Minnkota employees top $50,000 in giving
Minnkota employees' Jeans Day Fund has reached a milestone, touching dozens of charities over the decade.
Minnkota’s Grand Forks employees have reached a significant milestone. They have now given more than $50,000 in donations to charities around the region.
The money comes from the Jeans Day Fund, which began in 2011. Jeans Day is a program through which Grand Forks employees have the privilege of wearing jeans on Fridays for a donation of $45 a year. A $500 donation to Red River Valley Habitat for Humanity on Jan. 30 put Grand Forks employees over the $50,000 mark.
This Giving Hearts Day, Feb. 13, employees kept the giving streak going with $500 donations to both the Grand Forks Senior Center and the Circle of Friends Animal Shelter.
“I think that it’s great that organizations do this,” said Becky Broadwell, development officer for the Grand Forks Senior Center. “It’s a unique way to give back to nonprofits in the community that make a difference to our neighbors, families and friends.”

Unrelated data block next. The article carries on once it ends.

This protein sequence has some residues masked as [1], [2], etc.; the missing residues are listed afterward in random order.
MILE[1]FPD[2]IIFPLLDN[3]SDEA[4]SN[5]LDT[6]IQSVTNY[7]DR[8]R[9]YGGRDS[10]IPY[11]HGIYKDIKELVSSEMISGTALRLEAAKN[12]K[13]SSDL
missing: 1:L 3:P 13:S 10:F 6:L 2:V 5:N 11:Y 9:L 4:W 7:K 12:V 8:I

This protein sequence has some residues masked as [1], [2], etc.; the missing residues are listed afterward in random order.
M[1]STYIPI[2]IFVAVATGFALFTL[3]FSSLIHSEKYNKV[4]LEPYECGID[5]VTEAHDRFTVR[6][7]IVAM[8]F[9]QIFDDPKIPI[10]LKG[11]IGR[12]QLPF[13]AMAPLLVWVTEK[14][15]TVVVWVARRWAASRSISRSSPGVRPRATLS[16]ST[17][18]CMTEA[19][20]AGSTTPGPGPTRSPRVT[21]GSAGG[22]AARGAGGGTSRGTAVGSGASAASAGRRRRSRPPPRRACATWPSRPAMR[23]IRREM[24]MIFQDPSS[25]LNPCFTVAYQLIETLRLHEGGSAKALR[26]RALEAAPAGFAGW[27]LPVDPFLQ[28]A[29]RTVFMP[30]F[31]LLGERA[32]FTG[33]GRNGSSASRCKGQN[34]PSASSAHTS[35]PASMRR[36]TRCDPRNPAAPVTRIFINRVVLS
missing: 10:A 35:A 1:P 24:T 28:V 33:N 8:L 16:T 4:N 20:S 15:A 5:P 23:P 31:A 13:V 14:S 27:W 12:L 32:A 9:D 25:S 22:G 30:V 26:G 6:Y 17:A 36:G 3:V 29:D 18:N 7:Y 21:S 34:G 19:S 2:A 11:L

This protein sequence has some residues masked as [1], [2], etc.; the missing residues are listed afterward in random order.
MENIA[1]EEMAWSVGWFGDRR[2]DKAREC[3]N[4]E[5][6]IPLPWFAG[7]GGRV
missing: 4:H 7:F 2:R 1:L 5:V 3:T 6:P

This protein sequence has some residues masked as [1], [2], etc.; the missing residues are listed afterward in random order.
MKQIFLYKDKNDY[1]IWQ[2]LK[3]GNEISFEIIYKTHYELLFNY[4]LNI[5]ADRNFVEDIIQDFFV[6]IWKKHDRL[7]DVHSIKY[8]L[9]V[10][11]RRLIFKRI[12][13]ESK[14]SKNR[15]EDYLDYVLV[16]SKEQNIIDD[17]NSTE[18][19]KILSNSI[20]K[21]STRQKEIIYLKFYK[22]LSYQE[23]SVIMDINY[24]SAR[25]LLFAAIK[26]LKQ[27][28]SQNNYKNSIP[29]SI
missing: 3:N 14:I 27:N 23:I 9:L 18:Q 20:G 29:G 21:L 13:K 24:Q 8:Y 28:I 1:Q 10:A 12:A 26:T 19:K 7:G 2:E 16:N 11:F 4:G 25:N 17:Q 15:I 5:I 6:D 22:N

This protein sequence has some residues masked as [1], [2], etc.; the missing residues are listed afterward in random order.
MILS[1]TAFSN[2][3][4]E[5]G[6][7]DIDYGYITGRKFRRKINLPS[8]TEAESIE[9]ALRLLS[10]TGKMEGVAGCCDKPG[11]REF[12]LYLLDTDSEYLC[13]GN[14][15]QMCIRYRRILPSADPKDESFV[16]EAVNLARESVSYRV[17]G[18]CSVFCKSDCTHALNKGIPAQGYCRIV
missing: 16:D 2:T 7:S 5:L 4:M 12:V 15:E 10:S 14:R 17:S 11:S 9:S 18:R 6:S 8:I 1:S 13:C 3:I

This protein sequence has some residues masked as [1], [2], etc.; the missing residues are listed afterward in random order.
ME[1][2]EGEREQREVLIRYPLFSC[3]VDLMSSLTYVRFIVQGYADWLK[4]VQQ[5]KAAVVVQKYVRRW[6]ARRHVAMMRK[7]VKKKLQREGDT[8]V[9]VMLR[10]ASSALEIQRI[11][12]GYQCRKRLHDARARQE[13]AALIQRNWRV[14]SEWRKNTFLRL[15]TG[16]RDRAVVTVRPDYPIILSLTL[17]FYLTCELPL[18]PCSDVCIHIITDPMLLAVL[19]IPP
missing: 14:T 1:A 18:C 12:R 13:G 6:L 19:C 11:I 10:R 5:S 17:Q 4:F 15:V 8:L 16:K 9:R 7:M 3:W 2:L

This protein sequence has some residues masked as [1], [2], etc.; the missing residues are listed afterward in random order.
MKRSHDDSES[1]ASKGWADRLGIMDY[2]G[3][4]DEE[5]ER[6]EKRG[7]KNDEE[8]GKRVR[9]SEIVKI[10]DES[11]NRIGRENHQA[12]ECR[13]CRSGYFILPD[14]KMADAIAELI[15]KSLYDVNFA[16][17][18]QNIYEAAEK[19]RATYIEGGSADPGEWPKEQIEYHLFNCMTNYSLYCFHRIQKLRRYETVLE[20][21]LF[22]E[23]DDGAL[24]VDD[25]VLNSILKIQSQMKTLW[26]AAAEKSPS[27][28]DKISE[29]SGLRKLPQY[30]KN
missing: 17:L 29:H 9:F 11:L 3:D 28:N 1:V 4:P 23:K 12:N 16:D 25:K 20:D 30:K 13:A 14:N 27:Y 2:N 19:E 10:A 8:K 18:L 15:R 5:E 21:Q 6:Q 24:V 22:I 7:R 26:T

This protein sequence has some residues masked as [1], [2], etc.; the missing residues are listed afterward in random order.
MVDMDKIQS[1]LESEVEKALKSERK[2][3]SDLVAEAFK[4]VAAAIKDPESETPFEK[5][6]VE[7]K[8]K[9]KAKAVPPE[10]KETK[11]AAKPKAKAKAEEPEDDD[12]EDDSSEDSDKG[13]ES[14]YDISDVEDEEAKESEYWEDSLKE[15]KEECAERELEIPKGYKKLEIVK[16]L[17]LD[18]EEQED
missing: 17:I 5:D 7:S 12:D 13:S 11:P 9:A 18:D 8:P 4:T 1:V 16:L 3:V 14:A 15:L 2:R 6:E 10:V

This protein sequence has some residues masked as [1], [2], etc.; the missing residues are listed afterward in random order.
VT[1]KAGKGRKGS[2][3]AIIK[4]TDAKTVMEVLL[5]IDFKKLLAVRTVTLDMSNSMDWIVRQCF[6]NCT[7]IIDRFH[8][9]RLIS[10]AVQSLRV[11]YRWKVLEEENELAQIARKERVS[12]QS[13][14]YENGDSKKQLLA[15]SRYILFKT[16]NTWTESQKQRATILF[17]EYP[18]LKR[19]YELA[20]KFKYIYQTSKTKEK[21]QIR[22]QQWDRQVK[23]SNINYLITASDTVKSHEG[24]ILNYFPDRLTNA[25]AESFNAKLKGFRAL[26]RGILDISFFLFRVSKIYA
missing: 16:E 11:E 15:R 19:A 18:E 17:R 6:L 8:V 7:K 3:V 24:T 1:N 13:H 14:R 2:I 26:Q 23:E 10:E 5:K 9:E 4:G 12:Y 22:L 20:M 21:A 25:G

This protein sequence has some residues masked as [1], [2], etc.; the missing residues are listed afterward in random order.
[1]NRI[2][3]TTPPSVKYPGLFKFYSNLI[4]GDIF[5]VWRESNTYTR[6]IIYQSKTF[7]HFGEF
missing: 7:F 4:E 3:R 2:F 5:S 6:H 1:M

The donation to Circle of Friends will help the animal shelter with necessary medical treatments for incoming animals, from medications to spaying and neutering. "The money will also go toward buying new supplies and keeping everyone clean and happy, which is amazing,” said Arielle McNamee, foster coordinator for Circle of Friends.
Earlier, those who contribute to Jeans Day made Christmas 2019 a little more comfortable for some families in the region. A special annual Jeans Day holiday fundraiser resulted in $1,325 being donated to St. Joseph’s Social Care and Thrift Store of Grand Forks. That’s the most employees have given to the food shelf during the holidays.
“It’s tremendous,” St. Joseph’s executive director Mickey Munson said of the donation. “We feel honored to live in a giving community.”
St. Joseph’s used the money to buy food to restock its food pantry shelves. Munson said more than 8,000 pounds of food could be purchased with the donation. St. Joseph’s typically stocks its shelves with items from places such as Great Plains Food Bank of Crookston, Minn., for 16 cents a pound.
Main image: Minnkota engineering supervisor Kasey Borboa (left) hands a check to Habitat for Humanity's Marisa Sorensen.